A. You very much handle it in a classroom setting. The interesting thing about the helmet rule is: NOBODY teaches those (leading-with-the-helmet) plays that occur anyway. It’s not an element of your teaching. It’s not an element of your fundamental tackling. So it’s not like from a drill standpoint, the drills need to change. We’re just really utilizing a classroom setting in terms of making the point of emphasis that, yes, we realize that’s not coached, that’s not drilled, but it happens and it cannot because of this rules change. These are ways we can ensure it does not happen. Those are more the discussions than anything else. There’s not a drastic change in terms of our coaching or our presentation of drill work. The drills have been within that rule for years, for as long as I’ve been in the National Football League.

Q. Speaking of new rules, what do you expect from the new kickoff rules?
A. There is an element of unknown regarding this new kickoff rule and the changes, because the changes are so many. There are so many elements to the changes, and so I think it leads to more questions as to how these plays are going to play out. So it makes you take a real fundamental approach to the play in the early stages of this thing from a preseason game standpoint. From a kickoff return standpoint, the most fundamental thing for us is to gain possession of the football. We cannot have a ball on the ground. That’s where our focus is. There are only three guys in the back portion of the return area, and those three guys have a lot more ground to cover than they used to. So the fielding of the ball is paramount. It’s going to be interesting how that plays out in preseason stadiums in terms of kickers spraying the ball around.

From a kick coverage standpoint, I want to see our guys run down (under the kickoff) with speed. The contour of the return units are very different. That different structure creates unfamiliarity in terms of a blocking structure. All of that usually slows people down. The groups that maintain speed and can run down the field, the individuals who can navigate those unfamiliar waters while still running down with speed, I think have a chance to excel. So those are the areas of focus for us.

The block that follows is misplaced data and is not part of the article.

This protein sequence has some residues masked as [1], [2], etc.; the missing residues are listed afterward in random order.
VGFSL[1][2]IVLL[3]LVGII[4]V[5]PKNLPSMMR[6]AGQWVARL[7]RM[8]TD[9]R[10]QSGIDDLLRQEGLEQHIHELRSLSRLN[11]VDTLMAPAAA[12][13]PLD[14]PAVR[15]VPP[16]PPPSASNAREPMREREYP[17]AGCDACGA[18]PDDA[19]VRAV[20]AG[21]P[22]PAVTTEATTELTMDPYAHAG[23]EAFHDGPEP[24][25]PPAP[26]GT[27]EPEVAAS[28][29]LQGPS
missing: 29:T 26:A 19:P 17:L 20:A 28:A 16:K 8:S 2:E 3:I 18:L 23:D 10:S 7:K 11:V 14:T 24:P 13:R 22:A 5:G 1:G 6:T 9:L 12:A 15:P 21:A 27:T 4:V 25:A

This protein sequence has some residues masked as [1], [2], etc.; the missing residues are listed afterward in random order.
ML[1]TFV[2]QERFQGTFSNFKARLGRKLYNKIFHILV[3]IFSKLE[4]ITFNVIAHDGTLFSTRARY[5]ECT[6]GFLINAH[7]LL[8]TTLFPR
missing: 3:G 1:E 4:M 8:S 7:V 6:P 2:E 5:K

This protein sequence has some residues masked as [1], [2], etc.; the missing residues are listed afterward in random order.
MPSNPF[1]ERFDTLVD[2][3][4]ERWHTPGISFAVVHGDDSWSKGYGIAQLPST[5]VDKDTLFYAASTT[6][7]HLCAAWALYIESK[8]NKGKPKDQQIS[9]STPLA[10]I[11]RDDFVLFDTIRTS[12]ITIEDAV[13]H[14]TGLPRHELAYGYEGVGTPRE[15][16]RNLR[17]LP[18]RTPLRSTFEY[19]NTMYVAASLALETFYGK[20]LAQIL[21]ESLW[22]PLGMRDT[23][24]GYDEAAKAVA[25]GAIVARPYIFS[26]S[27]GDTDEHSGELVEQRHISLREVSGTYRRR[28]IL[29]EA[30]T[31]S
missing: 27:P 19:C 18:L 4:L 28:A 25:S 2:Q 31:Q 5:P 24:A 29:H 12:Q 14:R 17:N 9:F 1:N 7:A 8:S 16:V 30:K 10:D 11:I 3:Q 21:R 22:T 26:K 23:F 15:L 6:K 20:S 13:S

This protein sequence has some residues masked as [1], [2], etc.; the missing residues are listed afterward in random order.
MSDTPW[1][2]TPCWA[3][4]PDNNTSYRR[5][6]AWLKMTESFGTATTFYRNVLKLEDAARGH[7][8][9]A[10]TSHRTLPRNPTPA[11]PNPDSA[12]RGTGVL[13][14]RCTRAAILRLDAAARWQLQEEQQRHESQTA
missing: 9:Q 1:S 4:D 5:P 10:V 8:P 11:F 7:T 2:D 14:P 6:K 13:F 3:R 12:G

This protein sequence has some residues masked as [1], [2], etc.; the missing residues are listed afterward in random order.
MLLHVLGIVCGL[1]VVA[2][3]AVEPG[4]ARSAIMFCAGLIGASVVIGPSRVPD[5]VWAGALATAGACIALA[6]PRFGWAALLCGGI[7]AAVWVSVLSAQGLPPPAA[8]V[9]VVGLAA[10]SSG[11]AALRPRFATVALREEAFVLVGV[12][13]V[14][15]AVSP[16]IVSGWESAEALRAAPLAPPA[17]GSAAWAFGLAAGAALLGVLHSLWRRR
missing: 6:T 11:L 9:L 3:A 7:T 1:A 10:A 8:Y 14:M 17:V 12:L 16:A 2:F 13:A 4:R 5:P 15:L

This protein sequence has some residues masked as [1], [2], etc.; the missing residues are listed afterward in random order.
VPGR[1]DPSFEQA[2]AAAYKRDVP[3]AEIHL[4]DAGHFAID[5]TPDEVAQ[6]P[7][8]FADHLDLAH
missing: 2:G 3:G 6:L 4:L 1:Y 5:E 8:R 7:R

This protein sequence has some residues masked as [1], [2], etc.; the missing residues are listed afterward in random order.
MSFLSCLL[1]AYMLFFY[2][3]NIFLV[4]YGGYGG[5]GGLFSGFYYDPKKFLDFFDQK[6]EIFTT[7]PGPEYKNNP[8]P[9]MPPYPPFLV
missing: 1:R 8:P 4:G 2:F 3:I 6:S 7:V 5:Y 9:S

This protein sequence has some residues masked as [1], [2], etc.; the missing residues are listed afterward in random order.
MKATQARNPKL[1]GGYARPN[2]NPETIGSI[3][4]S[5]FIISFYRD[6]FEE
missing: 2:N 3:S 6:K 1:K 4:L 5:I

Q. Who are those three guys going to be who will be charged with fielding the ball for the kickoff return unit?
A. I think we’re all discovering that. Who those guys are, and what those guys look like. Part of that new rule was to get some of those bigger people off that unit, because those bigger people create some of those collisions back there. Expect a smaller guy. You used to see defensive linemen back there. Chris Hoke was a Steelers player who was back there for a number of years in that structure. You won’t see guys like Hoke back there anymore. There is too much ground to cover. There are too many potential balls to field. That’s an element of change, and we’ll just have to see how it goes. I think we all have the same mentality, and by “all” I mean all of us globally have some unknown regarding it.

Q. Might you be inclined to instruct Chris Boswell to keep the ball in play to learn some things about the new rule and learn some things about what it might take to be successful both returning kickoffs and covering kickoffs?
A. I always have that mentality in the preseason. Very rarely do we kick touchbacks in the preseason. But I think we’re in the minority in that regard. I have too many guys I have to evaluate in kickoff coverage. If you went back and looked at our kickoffs last year, the year before, even the year before that, you could back to 2007, you’d see us putting a lot of balls in play because we have to find out who can cover a kick and make a tackle.

Q. What has No. 1 pick Terrell Edmunds showed you so far in this camp?
A. His pedigree has been evident, as it should be. I think that’s why you draft someone in Round 1. His movement has not been disappointing in any way, both in a straight line and laterally. He’s a sharp young man. He’s a quick study. We kind of knew that about him; that’s what made him attractive. The rest we’ll discover as we continue to roll the ball out. He likes the competition. I think that’s been evident, and it aids in the evaluation process and the developmental process. We’ll keep rolling forward.